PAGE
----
I think that Chinawanderer is correct - it sure looks like another corpse is almost buried - possibly by artillery - just below the above ground guy's feet. Looking at these old Civil War photos I always have to ask myself if it was staged or not. I've read that the famous Civil War photographer Matthew Brady often moved corpses around for a more dramatic photo. One photo that I'm thinking of in particular was of a sniper in a place that had Devil in its name. I did a quick search and didn't find what I was looking for. If anyone knows which photo I'm talking about I'd love to know what it's named.

Civil War Photos

I've always found it curious that in every Civil War photo I've seen of the dead, they are without exception on their backs. Did none of them fall face forward? Or were photos always taken after they had been turned over and identified?

WW II photos show the dead in all kinds of positions, not just on their backs.

Morbid thinking perhaps, but still somewhat curious.

The Great Tragedy

Whenever I see pictures like this, I have this instinctual reaction like, "Why couldn't the South have just given in on slavery? Was it really worth wrecking their entire civilization to keep alive this great evil that so many, even of the time, knew was evil?"

But then my brain kicks and I see how trapped they were -- their entire economy and way of life was based on slavery. There was no way forward and no way backward. They had to culturally convince themselves that blacks were animals and the rest of the world was crazy for wanting to give blacks the same rights as whites.

And after their civilization was wiped out, the attitude that blacks were inferior with an undercurrent of seething hatred still took another 100+ years to finally start to make some progress, and today we still have much hatred.

It's just such a tragedy. The South had such a great civilization, but somehow couldn't get out of this cultural trap. It just seems like someone of the time could've negotiated a transition from the slave economy to a mechanized economy over, say, a decade and avoided such a horrible war.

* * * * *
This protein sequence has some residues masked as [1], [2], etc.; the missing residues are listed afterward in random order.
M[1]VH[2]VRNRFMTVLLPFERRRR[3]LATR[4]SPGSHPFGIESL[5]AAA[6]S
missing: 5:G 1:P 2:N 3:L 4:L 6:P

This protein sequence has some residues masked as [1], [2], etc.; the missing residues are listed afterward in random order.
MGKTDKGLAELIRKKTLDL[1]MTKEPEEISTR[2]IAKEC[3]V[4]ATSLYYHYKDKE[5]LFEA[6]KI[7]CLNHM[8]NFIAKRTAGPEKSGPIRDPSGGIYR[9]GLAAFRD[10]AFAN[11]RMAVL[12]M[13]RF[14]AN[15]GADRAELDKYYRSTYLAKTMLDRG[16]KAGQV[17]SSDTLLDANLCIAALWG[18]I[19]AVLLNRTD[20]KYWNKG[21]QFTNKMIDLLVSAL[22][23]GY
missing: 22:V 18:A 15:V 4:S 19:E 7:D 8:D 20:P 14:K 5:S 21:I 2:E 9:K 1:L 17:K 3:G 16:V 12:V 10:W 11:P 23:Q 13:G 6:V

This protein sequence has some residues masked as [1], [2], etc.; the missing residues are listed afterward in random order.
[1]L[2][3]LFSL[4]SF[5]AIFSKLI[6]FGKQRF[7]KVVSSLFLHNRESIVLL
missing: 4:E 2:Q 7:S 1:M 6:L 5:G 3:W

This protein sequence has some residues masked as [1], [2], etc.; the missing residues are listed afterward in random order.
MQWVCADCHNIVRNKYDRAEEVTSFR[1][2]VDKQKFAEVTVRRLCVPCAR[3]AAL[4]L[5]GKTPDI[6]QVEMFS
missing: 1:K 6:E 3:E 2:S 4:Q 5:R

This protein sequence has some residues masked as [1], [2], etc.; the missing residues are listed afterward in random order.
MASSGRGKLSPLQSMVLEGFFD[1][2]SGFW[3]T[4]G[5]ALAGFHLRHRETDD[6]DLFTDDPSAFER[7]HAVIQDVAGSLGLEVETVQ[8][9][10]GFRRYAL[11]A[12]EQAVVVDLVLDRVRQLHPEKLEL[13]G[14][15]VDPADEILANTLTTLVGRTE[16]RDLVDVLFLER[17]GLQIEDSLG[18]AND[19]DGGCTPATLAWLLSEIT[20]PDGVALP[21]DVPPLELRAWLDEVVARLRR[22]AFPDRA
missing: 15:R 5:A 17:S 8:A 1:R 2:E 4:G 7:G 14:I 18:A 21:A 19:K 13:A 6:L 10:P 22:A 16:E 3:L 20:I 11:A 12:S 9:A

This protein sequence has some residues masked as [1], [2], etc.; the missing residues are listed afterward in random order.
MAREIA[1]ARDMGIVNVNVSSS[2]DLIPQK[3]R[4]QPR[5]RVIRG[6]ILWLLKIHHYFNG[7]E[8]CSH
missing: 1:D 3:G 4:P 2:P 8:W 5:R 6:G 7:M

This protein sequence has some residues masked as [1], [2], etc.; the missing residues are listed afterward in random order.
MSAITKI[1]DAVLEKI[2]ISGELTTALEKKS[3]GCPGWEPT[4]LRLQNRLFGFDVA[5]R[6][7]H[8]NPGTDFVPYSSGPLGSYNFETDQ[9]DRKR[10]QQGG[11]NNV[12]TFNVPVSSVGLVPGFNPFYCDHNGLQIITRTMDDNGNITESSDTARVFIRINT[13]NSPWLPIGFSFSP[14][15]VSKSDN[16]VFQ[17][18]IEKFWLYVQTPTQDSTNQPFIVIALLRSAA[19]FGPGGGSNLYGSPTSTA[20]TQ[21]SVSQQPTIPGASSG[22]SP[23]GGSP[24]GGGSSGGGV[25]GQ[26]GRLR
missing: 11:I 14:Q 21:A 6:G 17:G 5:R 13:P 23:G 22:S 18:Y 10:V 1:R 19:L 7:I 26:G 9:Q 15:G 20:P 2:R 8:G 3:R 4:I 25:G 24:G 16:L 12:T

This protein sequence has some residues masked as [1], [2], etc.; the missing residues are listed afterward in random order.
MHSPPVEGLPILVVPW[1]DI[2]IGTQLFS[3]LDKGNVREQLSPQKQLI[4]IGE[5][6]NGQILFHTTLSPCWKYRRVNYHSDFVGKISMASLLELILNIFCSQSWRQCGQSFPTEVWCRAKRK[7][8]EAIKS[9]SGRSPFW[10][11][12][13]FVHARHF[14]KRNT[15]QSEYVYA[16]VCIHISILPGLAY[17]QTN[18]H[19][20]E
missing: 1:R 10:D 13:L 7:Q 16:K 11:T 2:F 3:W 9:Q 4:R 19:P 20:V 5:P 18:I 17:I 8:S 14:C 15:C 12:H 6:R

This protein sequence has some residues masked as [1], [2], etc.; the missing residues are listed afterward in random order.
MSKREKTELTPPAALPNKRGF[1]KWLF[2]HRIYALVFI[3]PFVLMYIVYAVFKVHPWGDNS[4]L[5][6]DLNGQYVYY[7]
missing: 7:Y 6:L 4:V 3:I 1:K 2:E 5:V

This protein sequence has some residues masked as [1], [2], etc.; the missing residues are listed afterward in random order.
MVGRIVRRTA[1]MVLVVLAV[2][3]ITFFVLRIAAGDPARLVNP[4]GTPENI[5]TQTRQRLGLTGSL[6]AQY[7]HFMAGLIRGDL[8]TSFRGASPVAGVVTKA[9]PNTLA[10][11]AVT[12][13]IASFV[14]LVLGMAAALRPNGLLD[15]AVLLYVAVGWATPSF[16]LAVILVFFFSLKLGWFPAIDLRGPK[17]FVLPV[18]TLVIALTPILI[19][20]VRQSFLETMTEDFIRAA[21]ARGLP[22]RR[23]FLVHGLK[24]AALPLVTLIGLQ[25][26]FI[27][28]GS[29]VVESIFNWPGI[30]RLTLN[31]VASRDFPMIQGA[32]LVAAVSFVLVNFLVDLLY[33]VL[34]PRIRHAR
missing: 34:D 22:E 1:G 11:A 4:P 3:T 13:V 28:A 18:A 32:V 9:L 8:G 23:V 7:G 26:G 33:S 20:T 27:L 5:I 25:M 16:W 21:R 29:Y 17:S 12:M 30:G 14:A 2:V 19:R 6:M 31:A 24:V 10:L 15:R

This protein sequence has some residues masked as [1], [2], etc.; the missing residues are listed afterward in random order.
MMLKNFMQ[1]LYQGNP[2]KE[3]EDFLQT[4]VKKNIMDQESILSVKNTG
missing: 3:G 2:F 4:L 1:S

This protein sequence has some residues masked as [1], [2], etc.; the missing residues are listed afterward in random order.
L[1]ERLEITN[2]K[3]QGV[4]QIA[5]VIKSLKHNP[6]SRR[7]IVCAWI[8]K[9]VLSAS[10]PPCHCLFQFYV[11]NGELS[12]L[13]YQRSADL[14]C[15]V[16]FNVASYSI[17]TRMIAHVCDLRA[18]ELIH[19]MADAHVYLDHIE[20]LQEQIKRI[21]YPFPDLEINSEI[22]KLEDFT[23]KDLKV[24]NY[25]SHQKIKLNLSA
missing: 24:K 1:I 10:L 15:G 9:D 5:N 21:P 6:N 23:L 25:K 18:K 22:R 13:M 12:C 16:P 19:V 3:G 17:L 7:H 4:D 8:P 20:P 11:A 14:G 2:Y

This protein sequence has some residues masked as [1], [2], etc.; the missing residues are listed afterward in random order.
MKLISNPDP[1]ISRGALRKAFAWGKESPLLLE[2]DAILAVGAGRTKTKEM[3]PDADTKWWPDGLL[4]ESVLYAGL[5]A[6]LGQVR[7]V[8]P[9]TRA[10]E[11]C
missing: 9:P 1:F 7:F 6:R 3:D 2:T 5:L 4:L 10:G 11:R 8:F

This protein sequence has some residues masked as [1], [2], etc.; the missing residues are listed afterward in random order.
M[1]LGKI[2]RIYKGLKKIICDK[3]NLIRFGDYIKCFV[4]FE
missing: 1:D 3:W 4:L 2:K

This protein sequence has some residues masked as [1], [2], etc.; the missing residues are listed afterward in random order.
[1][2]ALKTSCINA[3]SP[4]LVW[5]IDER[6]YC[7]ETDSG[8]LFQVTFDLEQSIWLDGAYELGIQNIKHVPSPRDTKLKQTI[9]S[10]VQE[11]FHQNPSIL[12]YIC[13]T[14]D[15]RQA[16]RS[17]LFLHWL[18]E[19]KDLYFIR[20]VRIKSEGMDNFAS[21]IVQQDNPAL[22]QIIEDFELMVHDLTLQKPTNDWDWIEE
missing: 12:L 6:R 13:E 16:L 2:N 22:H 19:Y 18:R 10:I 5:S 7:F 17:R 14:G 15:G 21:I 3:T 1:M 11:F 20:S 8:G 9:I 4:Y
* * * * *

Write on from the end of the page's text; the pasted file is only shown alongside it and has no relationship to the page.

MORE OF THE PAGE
And there are still people today in the South who think it was a "War of Northern Aggression" and still can't see how, frankly, the South brought it on themselves.

A bit personal

The siege of Petersburg became a bit personal for me a bit over a decade ago when I discovered that my great-great-great-grandfather died during it. A member of the 26th South Carolina, he died from wounds suffered at the Battle of the Crater in July 1864.

I learned that he and others in his regiment were buried at Blandford Cemetery in Petersburg, and so paid Blandford a visit. Although there was a specific record that he had been buried there and that the grave had once been marked, in the intervening years the markers had gone missing. All that remains is a large area in Blandford marked "South Carolina Troops" that is for all purposes a mass grave.

All in all a very moving experience for me.

This stuff breaks my heart

It's never far enough away or long enough ago to mitigate the sadness to me for some reason. Looks like he or someone else put a cloth under his head to keep it from the dirt so maybe there was a little comfort there.

If you visit the comforting

If you visit the comforting side of Virginia history at Williamsburg take the short drive to Petersburg for a different, perhaps much more evocative experience.

Comment and question

Photos like these really do belie the idea of the glory of war.

My question is, is that a second dead shoulder, mostly buried, just below the man's feet?